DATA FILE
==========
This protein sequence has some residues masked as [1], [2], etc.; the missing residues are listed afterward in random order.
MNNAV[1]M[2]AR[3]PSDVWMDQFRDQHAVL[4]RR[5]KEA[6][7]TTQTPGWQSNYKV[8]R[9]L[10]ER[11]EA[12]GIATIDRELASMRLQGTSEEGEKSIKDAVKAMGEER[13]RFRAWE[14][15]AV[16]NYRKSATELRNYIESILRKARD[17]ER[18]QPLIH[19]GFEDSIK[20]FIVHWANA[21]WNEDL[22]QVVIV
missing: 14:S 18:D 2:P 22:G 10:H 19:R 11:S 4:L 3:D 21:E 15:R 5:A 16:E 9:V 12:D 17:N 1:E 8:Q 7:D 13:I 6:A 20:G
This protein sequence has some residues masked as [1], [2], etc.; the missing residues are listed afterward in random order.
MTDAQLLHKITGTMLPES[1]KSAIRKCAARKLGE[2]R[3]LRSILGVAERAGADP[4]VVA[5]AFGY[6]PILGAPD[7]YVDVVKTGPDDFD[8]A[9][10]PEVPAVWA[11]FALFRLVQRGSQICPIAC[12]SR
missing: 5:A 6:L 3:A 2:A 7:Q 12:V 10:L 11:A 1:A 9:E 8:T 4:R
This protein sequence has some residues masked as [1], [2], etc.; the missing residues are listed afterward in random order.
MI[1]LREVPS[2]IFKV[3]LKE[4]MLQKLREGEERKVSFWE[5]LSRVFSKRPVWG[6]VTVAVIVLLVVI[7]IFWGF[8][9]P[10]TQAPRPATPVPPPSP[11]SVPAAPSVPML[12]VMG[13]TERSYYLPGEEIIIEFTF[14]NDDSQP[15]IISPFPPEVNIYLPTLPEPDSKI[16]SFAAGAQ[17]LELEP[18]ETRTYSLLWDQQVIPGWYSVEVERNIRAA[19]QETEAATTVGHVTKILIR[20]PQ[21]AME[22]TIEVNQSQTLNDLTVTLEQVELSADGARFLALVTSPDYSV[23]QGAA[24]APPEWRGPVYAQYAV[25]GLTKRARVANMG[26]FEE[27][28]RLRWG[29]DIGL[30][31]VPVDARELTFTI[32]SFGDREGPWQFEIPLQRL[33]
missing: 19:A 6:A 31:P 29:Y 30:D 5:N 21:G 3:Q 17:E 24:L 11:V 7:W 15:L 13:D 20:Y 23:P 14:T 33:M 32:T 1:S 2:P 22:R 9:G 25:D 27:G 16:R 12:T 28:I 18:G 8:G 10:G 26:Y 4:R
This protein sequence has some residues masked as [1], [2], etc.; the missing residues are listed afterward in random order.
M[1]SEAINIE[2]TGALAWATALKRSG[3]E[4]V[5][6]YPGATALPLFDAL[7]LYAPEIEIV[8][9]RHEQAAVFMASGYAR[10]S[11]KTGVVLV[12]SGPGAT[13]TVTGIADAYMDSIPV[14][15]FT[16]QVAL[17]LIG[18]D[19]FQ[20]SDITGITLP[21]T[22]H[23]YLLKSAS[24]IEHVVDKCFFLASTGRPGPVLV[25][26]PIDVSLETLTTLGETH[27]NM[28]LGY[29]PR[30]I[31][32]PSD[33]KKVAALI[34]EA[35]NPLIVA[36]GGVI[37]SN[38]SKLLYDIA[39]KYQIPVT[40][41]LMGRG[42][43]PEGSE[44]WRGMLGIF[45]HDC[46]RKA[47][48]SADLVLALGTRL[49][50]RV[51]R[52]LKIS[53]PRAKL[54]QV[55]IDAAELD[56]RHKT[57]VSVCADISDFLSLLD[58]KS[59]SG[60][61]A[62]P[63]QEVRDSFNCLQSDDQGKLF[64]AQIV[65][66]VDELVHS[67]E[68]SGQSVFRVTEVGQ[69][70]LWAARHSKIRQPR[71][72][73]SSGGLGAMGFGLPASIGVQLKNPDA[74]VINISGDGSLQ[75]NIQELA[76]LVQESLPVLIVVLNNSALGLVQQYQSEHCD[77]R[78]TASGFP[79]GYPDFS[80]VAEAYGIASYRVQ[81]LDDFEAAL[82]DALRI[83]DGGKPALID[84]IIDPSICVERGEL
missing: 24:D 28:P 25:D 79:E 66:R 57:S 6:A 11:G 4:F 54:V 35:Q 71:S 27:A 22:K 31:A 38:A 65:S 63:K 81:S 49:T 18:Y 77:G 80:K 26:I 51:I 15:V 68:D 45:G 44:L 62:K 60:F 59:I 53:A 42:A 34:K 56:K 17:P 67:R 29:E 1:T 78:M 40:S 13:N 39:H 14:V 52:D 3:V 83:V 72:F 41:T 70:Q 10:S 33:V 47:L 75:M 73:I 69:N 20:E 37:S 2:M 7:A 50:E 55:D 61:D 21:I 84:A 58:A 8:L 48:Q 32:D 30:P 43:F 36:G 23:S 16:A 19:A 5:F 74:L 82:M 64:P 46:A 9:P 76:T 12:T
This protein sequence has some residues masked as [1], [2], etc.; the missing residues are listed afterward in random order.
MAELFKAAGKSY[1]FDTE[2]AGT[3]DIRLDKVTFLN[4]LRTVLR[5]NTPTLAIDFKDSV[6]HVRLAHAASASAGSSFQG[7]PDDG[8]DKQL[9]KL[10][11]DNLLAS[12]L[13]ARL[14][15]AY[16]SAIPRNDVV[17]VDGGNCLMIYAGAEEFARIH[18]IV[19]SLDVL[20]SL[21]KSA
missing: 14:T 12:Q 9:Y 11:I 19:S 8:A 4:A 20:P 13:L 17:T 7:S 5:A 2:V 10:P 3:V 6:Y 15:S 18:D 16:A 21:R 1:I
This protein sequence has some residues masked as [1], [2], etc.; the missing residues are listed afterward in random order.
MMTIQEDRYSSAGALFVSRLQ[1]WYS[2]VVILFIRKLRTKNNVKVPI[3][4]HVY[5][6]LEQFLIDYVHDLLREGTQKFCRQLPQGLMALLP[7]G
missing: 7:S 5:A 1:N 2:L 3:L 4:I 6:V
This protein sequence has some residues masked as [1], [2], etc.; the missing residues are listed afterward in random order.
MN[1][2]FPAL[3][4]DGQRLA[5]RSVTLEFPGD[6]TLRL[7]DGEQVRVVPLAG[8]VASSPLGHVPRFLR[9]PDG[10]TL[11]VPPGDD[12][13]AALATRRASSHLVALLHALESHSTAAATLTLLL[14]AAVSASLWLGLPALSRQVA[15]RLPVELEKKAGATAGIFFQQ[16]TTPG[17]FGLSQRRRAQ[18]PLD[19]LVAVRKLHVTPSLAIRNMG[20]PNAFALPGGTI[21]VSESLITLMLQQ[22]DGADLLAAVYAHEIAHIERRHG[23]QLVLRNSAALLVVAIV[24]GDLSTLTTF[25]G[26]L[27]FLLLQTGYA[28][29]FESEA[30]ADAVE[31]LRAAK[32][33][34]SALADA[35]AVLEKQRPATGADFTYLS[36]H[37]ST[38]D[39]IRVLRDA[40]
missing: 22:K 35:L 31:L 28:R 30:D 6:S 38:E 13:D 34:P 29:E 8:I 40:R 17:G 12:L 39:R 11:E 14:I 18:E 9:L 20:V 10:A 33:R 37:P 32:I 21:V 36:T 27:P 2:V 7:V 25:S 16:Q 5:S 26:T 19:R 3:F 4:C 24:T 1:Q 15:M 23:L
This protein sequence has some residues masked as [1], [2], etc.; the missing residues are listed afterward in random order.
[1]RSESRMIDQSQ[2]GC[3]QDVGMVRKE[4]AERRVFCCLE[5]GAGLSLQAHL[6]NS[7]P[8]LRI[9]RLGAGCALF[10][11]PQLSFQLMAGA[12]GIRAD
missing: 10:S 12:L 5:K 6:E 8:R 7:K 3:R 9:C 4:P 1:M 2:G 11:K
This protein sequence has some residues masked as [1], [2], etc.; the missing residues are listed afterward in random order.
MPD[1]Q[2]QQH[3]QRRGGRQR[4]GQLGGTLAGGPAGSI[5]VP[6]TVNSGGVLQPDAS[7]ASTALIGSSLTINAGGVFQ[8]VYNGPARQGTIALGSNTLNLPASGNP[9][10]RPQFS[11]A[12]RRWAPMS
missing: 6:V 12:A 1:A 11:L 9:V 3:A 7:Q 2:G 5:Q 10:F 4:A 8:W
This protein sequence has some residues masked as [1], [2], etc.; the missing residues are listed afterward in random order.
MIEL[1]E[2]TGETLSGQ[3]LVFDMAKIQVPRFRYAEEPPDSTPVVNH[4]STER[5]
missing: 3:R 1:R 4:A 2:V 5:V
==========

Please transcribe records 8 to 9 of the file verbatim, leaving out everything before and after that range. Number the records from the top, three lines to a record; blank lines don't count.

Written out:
This protein sequence has some residues masked as [1], [2], etc.; the missing residues are listed afterward in random order.
[1]RSESRMIDQSQ[2]GC[3]QDVGMVRKE[4]AERRVFCCLE[5]GAGLSLQAHL[6]NS[7]P[8]LRI[9]RLGAGCALF[10][11]PQLSFQLMAGA[12]GIRAD
missing: 10:S 12:L 5:K 6:E 8:R 7:K 3:R 9:C 4:P 1:M 2:G 11:K
This protein sequence has some residues masked as [1], [2], etc.; the missing residues are listed afterward in random order.
MPD[1]Q[2]QQH[3]QRRGGRQR[4]GQLGGTLAGGPAGSI[5]VP[6]TVNSGGVLQPDAS[7]ASTALIGSSLTINAGGVFQ[8]VYNGPARQGTIALGSNTLNLPASGNP[9][10]RPQFS[11]A[12]RRWAPMS
missing: 6:V 12:A 1:A 11:L 9:V 3:A 7:Q 2:G 5:Q 10:F 4:A 8:W